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Deciphering the antibody-microbiota axis in early life

Objective

Immunoglobulins (Igs) are thought to influence formation of the microbiota composition during a critical window of opportunity in early life. Yet, the antigen binding profiles of these Igs are vastly unknown, and it is incompletely understood how early misguided immune education contributes to the development of allergies or asthma. On an even more fundamental level, it is also unclear if or how B cell receptor (BCR) sequences of different individuals converge to binding similar microbiota antigens and how such responses form in early life.

Here, we will leverage phage display as well as novel approaches to study BCR sequence/Ig function relationships, focusing on the following objectives & research questions:
a) How do immune exposures in early life shape Ig repertoires and influence health later on?
We hypothesize that Ig repertoire development depends on the birth mode, duration of breast feeding, & antibiotics treatments. Here, we will deeply profile the Ig repertoires of mother-child dyads against 600,000 rationally selected microbiota antigens. We will also study the immune repertoires of children with allergies and mine these data sets for associations with early life Ig data sets.
b) Do BCR sequences of different individuals converge to binding similar antigens? As observed for some viral antigens, we hypothesize that also universal responses towards bacterial antigens exist and we can capture such sequences in early life. We will apply state of the art and novel proprietary methodologies to link BCR sequences with Ig binding in adults & infants.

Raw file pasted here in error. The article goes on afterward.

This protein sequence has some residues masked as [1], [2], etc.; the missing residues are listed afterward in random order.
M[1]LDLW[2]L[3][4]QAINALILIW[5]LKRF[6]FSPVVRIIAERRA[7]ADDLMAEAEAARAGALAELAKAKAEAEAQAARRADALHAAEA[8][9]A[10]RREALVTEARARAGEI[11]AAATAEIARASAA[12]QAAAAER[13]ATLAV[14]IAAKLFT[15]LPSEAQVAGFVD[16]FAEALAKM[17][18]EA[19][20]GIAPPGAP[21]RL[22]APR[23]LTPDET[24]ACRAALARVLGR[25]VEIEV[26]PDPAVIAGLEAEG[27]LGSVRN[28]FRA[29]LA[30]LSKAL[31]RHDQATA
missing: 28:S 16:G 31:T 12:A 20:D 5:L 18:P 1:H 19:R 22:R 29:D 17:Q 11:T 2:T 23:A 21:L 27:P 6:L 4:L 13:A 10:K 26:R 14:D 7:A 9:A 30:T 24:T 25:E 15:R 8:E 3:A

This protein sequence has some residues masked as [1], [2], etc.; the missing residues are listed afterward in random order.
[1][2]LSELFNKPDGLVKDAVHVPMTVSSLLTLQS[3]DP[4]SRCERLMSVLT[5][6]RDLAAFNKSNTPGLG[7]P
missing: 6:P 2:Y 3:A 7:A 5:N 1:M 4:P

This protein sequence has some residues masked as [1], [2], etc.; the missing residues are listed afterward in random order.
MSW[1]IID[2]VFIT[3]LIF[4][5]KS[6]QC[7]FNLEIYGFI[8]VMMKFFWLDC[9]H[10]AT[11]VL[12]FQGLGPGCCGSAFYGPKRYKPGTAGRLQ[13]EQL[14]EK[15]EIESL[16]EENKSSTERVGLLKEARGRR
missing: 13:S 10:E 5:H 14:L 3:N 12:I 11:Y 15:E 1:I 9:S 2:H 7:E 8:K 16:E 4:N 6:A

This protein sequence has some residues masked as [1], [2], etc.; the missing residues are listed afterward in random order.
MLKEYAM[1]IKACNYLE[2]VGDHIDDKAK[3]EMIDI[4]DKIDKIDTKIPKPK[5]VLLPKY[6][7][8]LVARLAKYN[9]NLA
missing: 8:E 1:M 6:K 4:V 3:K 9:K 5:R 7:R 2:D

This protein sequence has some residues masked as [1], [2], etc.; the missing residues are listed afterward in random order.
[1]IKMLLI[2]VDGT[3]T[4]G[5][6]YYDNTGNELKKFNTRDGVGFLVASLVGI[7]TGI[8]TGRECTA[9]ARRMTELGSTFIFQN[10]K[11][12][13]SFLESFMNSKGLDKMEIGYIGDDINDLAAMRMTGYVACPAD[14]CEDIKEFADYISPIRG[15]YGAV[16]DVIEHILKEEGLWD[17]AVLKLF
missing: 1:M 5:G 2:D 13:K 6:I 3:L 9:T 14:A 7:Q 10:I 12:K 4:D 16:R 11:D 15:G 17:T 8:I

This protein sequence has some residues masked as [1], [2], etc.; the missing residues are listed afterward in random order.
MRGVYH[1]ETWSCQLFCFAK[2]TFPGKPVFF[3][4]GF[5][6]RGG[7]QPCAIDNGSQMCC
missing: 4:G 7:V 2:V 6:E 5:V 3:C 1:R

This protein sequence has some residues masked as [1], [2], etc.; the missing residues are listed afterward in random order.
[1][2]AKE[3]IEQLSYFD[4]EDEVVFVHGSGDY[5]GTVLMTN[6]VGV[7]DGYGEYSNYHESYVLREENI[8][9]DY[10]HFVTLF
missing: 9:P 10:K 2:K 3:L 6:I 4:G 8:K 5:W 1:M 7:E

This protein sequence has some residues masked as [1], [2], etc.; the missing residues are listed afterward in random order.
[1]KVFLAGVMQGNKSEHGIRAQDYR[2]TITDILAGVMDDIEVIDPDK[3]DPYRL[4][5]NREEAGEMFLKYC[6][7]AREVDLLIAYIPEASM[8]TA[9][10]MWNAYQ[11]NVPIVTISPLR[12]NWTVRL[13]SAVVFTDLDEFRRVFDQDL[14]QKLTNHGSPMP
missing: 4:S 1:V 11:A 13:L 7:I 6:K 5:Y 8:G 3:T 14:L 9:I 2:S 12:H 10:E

Linking BCR sequence information with the actual antigen targets, will contribute to understanding the sequence-function relationship of Ig binding and their formation in early life. Deep profiling of mother-child dyads will provide new insights to the development of Ig repertoires. By comparing these datasets with allergic children may also reveal links between early immune education & lasting impacts on health.

Host institution

MEDIZINISCHE UNIVERSITAET WIEN
Net EU contribution
€ 1 650 000,00
Address
SPITALGASSE 23
1090 Wien
Austria

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Region
Ostösterreich Wien Wien
Activity type
Higher or Secondary Education Establishments
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Total cost
€ 1 650 000,00

Beneficiaries (1)